Declan's picture

I think is a good idea to have at least brief articles on cheating, like a sort of World-cheat-O-meter, to see how widespread is this trend.

Years ago there wasn't any problem of this kind, but now we know how easy is to cheat, and I mean not in the net, were is very difficult to know with certainty if someone is cheating, but in tournaments, from amateur to professional. I think many of us have thought about the possibility of top players using high tech to guide his already strong game during competition, with enough budget and practique it could be very feasible and effective and above all monetary-rewarding.

Anon's picture

Just goes to confirm my long-held belief that kids of that age should not be playing chess. The little brat should be thrashed to within an inch of his life, and then stuffed back up the chimney, where he belongs.

Turm's picture

Is cheating always newsworthy? Humm!?

Curious?, ChessVibes should query us over what is "newsworthy" after running the Britney Spears piece.

FYI - The only "newsworthy" B.S. story is her obituary.

test's picture

Because it was "just a kid" it is excusable? Why do we punish kids when they do something wrong?

And anyway, 14 is not that young. In America you can drive a car at 16... If he's gonna cheat at 14, he's gonna cheat at 16, 18 etc.

Every cheater should be exposed, not only to teach the cheater a lesson, but also to give a message to all that this sort of behaviour is _not acceptable_.

And as others already said, NO "we don't all cheat every once in a while"!
I for one have not ever cheated or even discussed the game, even in the most basic terms (except maybe to say "I'm lost", or "I think I'm winning").

Cheating ruins the game for everyone and if it's not stopped it will be the death of chess.

Bert de Bruut's picture

Anon, you apparently attaches little value to decency himself, or life itself for that matter and opportunities to correct earlier mistakes. Unless of course we should take your exaggerated comment for a miserably failed attempt at irony?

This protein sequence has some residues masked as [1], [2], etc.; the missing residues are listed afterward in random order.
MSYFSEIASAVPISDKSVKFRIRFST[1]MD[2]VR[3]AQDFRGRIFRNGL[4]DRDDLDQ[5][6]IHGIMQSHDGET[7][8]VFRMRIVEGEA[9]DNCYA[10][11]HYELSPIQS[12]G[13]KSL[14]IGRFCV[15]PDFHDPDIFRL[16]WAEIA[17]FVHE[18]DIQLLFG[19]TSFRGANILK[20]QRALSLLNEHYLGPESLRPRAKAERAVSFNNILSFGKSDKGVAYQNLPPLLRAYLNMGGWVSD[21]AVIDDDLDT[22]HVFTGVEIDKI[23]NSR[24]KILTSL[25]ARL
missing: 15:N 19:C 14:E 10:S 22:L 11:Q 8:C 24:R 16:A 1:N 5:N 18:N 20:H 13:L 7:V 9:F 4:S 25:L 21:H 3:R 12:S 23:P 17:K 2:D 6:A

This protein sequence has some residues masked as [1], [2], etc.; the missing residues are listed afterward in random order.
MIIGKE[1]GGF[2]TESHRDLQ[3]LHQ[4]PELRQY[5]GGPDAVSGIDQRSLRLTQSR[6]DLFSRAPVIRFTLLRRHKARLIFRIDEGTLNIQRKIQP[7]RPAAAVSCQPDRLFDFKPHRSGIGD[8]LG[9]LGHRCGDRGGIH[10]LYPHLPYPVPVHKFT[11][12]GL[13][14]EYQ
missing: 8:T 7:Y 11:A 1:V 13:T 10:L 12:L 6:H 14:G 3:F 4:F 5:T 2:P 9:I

test's picture

> Declan: "...to see how widespread is this trend."

On PlayChess they seem to catch one every five minutes. Not an encouraging trend if you ask me. :/

Michael X Tractor's picture

Sorry Bert, but as a London cab driver, I agree with Anon. Bleedin' disgrace, if you ask me. I blame the parents - should've given the little sod a few good 'idings when he was younger, taught him right from wrong, it never did me no 'arm. You know what I'd do wiv' 'im? String 'im up, that's what - that's the only language these people understand.

I 'ad that Wackford Squeers in the back o' the cab once....

Shaun Press's picture

At this stage such incidents are still a novelty, and as such are probably still newsworthy (no matter where they occur). What would be worse is if they were no longer newsworthy, simply because they were so common place.

Ismar Irenick R. Estrella's picture

The fact remains that CHEATING, in whatever form or manner and in whatever setting or activity or place, is PLAIN AND SIMPLE BAD PER SE!

Aljechins Cat's picture

I don´t see any excuse within the fact that the cheater was just 14. If you want to be treated like a chess player and your ideas and moves to be taken seriously, you should treat your opponent with the necessary respect.
I really wondered what kind of during-the-game-conversation the author is referring to. I walk and talk a lot while my league games, but if I would get at least harsh words from my teammates if I were discussing their or my games.This refers to sports ethic.

Cornelius Rubsamen's picture

The only thing newsworthy here is that people at chessvibes think that "we all cheat every once in a while." I have been in situations where I was approached by friends while my game was in progress, and usually the first thing I tell them is to refrain from talking about the games in progress.

tanc's picture

Hello all,

There's no denial that the Oz chess community is very small.

IMO The story is basically a human interest story and should remain as nothing more than a note in the annals of the Australian Open.

I concur with Shaun Press in that the incident should be noted and nipped in the bud before the threat becomes more widespread like it has happened for drugs in sports. And raising awareness over this incident instead of sweeping it under the carpet or dismissing it outright is IMHO the right thing to do.

This event happened within our shores and was thus more relevant and newsworthy in our local context. To have it take place in the Australian Open event is indeed cause for some concern here in Australia (Note: the only thing separating the U1600 event and the Australian Open was a cordon barrier strategically placed between the 2 playing areas. Both events are running concurrently within the same playing hall).